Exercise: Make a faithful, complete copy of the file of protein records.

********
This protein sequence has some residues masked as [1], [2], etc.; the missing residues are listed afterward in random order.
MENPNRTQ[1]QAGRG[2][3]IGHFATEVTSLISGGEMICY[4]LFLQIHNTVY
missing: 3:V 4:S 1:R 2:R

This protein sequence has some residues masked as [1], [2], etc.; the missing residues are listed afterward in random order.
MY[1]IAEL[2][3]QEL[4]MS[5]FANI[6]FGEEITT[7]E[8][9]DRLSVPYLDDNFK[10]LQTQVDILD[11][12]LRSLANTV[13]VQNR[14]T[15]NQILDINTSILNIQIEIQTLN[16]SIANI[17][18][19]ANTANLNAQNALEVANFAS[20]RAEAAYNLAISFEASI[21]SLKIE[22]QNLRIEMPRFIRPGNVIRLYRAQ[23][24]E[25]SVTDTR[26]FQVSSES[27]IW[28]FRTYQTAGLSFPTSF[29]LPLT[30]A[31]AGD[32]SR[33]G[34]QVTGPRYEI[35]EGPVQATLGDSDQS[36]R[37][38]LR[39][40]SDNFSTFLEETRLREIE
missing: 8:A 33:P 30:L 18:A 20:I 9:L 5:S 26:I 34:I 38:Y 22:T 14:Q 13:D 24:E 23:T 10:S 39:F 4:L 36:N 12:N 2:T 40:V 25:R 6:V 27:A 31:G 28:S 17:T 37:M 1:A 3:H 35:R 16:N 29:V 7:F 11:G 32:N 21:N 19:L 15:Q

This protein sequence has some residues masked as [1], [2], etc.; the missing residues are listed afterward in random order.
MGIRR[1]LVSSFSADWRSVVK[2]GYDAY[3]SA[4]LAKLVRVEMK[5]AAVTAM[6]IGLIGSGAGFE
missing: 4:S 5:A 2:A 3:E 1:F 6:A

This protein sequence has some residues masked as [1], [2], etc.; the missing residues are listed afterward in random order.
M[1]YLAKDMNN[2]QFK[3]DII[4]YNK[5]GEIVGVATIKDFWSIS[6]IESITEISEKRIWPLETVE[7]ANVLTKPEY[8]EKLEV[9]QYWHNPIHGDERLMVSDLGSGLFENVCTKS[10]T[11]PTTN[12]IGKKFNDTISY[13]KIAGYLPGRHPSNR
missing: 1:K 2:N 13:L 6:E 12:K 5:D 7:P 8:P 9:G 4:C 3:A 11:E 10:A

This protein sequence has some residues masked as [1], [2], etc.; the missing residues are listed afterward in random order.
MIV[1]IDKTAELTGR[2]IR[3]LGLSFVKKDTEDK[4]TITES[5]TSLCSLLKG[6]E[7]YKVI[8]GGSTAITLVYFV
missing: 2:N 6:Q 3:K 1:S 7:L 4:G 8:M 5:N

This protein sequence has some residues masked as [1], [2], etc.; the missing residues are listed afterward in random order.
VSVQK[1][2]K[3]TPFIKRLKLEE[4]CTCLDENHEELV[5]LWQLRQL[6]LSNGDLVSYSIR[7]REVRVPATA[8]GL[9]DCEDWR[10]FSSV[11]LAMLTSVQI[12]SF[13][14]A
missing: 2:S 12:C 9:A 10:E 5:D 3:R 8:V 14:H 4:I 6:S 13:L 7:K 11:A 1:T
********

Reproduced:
This protein sequence has some residues masked as [1], [2], etc.; the missing residues are listed afterward in random order.
MENPNRTQ[1]QAGRG[2][3]IGHFATEVTSLISGGEMICY[4]LFLQIHNTVY
missing: 3:V 4:S 1:R 2:R

This protein sequence has some residues masked as [1], [2], etc.; the missing residues are listed afterward in random order.
MY[1]IAEL[2][3]QEL[4]MS[5]FANI[6]FGEEITT[7]E[8][9]DRLSVPYLDDNFK[10]LQTQVDILD[11][12]LRSLANTV[13]VQNR[14]T[15]NQILDINTSILNIQIEIQTLN[16]SIANI[17][18][19]ANTANLNAQNALEVANFAS[20]RAEAAYNLAISFEASI[21]SLKIE[22]QNLRIEMPRFIRPGNVIRLYRAQ[23][24]E[25]SVTDTR[26]FQVSSES[27]IW[28]FRTYQTAGLSFPTSF[29]LPLT[30]A[31]AGD[32]SR[33]G[34]QVTGPRYEI[35]EGPVQATLGDSDQS[36]R[37][38]LR[39][40]SDNFSTFLEETRLREIE
missing: 8:A 33:P 30:L 18:A 20:I 9:L 5:S 26:I 34:I 38:Y 22:T 14:Q 13:D 24:E 23:T 10:S 39:F 4:L 36:N 12:N 2:T 40:V 25:R 6:V 27:A 31:G 28:S 17:T 37:M 1:A 3:H 35:R 16:N 29:V 7:F 11:G 32:N 21:N 19:L 15:Q

This protein sequence has some residues masked as [1], [2], etc.; the missing residues are listed afterward in random order.
MGIRR[1]LVSSFSADWRSVVK[2]GYDAY[3]SA[4]LAKLVRVEMK[5]AAVTAM[6]IGLIGSGAGFE
missing: 4:S 5:A 2:A 3:E 1:F 6:A

This protein sequence has some residues masked as [1], [2], etc.; the missing residues are listed afterward in random order.
M[1]YLAKDMNN[2]QFK[3]DII[4]YNK[5]GEIVGVATIKDFWSIS[6]IESITEISEKRIWPLETVE[7]ANVLTKPEY[8]EKLEV[9]QYWHNPIHGDERLMVSDLGSGLFENVCTKS[10]T[11]PTTN[12]IGKKFNDTISY[13]KIAGYLPGRHPSNR
missing: 1:K 2:N 13:L 6:E 12:K 5:D 7:P 8:P 9:G 4:C 3:A 11:E 10:A

This protein sequence has some residues masked as [1], [2], etc.; the missing residues are listed afterward in random order.
MIV[1]IDKTAELTGR[2]IR[3]LGLSFVKKDTEDK[4]TITES[5]TSLCSLLKG[6]E[7]YKVI[8]GGSTAITLVYFV
missing: 2:N 6:Q 3:K 1:S 7:L 4:G 8:M 5:N

This protein sequence has some residues masked as [1], [2], etc.; the missing residues are listed afterward in random order.
VSVQK[1][2]K[3]TPFIKRLKLEE[4]CTCLDENHEELV[5]LWQLRQL[6]LSNGDLVSYSIR[7]REVRVPATA[8]GL[9]DCEDWR[10]FSSV[11]LAMLTSVQI[12]SF[13][14]A
missing: 2:S 12:C 9:A 10:E 5:D 3:R 8:V 14:H 4:I 6:S 13:L 7:K 11:A 1:T